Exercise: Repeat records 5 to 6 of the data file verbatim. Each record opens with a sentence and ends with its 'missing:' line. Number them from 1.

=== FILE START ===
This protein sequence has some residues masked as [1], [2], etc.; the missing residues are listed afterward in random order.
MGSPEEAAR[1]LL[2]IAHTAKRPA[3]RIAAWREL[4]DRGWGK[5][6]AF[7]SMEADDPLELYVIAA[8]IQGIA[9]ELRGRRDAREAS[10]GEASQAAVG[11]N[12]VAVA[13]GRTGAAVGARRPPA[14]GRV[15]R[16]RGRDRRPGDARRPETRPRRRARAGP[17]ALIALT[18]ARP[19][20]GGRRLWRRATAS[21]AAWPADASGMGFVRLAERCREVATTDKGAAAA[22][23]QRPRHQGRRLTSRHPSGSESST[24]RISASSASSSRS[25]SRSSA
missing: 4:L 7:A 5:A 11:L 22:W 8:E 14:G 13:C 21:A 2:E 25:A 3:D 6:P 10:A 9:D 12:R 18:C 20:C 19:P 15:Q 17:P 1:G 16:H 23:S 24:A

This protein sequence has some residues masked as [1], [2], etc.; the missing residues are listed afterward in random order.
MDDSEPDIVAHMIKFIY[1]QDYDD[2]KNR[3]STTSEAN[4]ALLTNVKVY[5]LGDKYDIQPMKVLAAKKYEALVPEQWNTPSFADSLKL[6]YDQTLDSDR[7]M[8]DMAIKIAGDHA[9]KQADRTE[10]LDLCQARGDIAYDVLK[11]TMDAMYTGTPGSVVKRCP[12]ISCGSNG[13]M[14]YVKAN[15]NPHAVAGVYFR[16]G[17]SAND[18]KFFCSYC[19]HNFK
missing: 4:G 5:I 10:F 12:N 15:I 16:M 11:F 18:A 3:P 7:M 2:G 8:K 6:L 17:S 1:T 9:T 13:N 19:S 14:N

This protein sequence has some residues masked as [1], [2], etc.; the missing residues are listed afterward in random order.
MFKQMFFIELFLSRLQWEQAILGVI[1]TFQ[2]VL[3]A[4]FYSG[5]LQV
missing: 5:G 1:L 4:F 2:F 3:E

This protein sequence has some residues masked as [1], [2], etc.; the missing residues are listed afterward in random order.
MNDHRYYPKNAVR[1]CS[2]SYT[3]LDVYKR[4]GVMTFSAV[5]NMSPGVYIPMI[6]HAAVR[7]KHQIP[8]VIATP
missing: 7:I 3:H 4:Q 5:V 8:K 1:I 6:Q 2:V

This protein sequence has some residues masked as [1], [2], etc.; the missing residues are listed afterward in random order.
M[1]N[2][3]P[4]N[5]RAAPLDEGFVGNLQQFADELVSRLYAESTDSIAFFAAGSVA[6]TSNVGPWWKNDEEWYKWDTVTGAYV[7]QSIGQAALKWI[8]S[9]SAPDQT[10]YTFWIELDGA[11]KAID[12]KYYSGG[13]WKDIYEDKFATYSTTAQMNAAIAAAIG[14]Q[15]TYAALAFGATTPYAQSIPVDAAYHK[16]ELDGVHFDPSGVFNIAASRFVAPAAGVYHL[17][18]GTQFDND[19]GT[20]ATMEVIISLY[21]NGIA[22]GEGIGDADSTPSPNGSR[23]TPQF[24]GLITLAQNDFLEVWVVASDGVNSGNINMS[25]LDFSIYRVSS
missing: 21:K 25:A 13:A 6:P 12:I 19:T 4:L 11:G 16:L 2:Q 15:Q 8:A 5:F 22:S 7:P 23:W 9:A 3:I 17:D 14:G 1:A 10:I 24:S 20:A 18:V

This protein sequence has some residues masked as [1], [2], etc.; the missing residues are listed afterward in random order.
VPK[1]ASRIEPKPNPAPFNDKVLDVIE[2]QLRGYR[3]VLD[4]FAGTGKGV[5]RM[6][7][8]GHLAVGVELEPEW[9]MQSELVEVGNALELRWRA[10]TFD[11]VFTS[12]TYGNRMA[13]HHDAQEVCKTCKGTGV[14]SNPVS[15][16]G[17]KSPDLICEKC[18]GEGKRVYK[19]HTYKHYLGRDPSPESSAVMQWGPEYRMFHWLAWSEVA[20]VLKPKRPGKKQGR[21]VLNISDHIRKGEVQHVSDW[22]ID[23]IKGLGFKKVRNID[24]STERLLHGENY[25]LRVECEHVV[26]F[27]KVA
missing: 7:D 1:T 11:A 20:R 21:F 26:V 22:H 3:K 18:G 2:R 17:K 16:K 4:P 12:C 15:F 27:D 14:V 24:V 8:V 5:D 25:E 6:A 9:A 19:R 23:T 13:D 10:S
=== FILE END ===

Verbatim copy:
This protein sequence has some residues masked as [1], [2], etc.; the missing residues are listed afterward in random order.
M[1]N[2][3]P[4]N[5]RAAPLDEGFVGNLQQFADELVSRLYAESTDSIAFFAAGSVA[6]TSNVGPWWKNDEEWYKWDTVTGAYV[7]QSIGQAALKWI[8]S[9]SAPDQT[10]YTFWIELDGA[11]KAID[12]KYYSGG[13]WKDIYEDKFATYSTTAQMNAAIAAAIG[14]Q[15]TYAALAFGATTPYAQSIPVDAAYHK[16]ELDGVHFDPSGVFNIAASRFVAPAAGVYHL[17][18]GTQFDND[19]GT[20]ATMEVIISLY[21]NGIA[22]GEGIGDADSTPSPNGSR[23]TPQF[24]GLITLAQNDFLEVWVVASDGVNSGNINMS[25]LDFSIYRVSS
missing: 21:K 25:A 13:A 6:P 12:I 19:T 4:L 11:G 16:L 2:Q 15:Q 8:A 5:F 22:S 7:P 23:W 9:A 3:I 17:D 14:G 1:A 10:I 24:S 20:A 18:V

This protein sequence has some residues masked as [1], [2], etc.; the missing residues are listed afterward in random order.
VPK[1]ASRIEPKPNPAPFNDKVLDVIE[2]QLRGYR[3]VLD[4]FAGTGKGV[5]RM[6][7][8]GHLAVGVELEPEW[9]MQSELVEVGNALELRWRA[10]TFD[11]VFTS[12]TYGNRMA[13]HHDAQEVCKTCKGTGV[14]SNPVS[15][16]G[17]KSPDLICEKC[18]GEGKRVYK[19]HTYKHYLGRDPSPESSAVMQWGPEYRMFHWLAWSEVA[20]VLKPKRPGKKQGR[21]VLNISDHIRKGEVQHVSDW[22]ID[23]IKGLGFKKVRNID[24]STERLLHGENY[25]LRVECEHVV[26]F[27]KVA
missing: 7:D 1:T 11:A 20:R 21:F 26:V 22:H 3:K 18:G 2:R 17:K 16:K 4:P 12:C 15:F 27:D 14:V 24:V 8:V 5:D 25:E 6:A 9:A 19:R 23:T 13:D 10:S